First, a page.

Sexy little dish…

I recently started following a page on Facebook called Cheese Sex Death. It’s basically cheese porn. All manner of cheeses: soft, hard, smelly, earthy are introduced and pairings suggested. It’s pretty brilliant actually, and makes me want to become a certified fromagier and play with cheese all day. (Adding that to the bucket list.) In any event, on CSD, I came across an interesting recipe for a goat cheese dill pasta with acorn squash. These are all things that I enjoy, particularly in the fall, so I picked up a few items & planned to give the recipe a spin when I got home. 

“The best laid plans of mice & men often go awry.” – Robert Burns 

These were not particularly well-laid plans, as I was missing a few of the things I needed for the dish. I did, however, have some butter, wine, and black garlic & was able to whip up a different but equally sexy dish. 

Sexy Little Dish 

(Orecchiette with a Black Garlic Brown Butter White Wine sauce and Roasted Acorn Squash)


  • 16 oz orecchetiette pasta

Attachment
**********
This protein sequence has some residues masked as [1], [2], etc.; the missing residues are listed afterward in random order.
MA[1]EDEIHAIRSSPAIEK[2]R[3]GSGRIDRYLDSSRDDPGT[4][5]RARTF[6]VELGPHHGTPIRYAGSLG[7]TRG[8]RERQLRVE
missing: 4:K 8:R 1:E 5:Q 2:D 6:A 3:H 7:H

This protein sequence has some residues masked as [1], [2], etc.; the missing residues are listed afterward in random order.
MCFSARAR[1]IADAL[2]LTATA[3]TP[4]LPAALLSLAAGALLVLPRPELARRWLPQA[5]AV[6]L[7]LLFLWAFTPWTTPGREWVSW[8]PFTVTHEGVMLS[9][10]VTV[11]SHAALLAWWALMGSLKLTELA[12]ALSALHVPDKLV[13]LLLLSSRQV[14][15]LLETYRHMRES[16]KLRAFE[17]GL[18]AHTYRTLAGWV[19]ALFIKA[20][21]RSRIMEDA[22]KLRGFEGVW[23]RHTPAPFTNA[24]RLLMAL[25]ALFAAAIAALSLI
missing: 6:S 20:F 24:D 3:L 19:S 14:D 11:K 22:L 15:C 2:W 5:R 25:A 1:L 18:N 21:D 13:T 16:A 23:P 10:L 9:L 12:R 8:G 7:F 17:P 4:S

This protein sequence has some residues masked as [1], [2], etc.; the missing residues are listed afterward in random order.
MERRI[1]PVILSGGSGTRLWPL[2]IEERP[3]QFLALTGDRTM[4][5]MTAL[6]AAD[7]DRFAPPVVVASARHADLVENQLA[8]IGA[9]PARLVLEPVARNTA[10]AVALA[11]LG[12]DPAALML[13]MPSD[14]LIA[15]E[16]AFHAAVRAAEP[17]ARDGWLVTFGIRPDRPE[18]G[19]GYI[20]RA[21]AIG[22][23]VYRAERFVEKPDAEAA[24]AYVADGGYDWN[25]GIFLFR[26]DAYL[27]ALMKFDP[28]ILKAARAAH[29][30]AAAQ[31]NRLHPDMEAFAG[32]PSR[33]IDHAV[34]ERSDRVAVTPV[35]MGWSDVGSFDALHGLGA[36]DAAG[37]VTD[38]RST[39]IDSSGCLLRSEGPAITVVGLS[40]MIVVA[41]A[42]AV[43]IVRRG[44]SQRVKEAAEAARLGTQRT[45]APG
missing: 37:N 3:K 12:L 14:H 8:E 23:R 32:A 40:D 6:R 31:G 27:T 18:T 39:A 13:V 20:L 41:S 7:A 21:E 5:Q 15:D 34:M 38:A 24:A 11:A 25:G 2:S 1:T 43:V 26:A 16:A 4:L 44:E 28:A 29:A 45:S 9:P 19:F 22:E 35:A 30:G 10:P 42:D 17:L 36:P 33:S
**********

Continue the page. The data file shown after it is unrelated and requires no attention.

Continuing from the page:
• 2 tbsp unsalted butter
  • 4-6 cloves Black Garlic
  • Dry white wine (I used the end of a Sauv Blanc from my fridge.)
  • 4 oz goat cheese (cut into small pieces & softened)
  • 1 acorn squash, peeled & diced 
  • EVOO
  • dill
  • Kosher salt


Roast the squash: 

  1. Preheat the oven to 400F. 
  2. Peel the acorn squash. Cut it in half & remove the seeds. Cut into evenly- sized cubes. 
  3. Drizzle with EVOO and toss to coat. Sprinkle with a little dill and Kosher salt. 
  4. Roast for about 30 mins until softened & browned. 

While you are making the sauce, cook the pasta according to package directions. I like  orecchetiette for this recipe; the tiny ear-shaped shells are a great vehicle for the creamy sauce. 

Make the sauce:

  1. In a sauté pan, melt the butter over medium heat. 
  2. When butter has melted, add the black garlic. Mash the garlic as it cooks & cook the butter and garlic slowly until it is browned & fragrant, 5-10 mins ​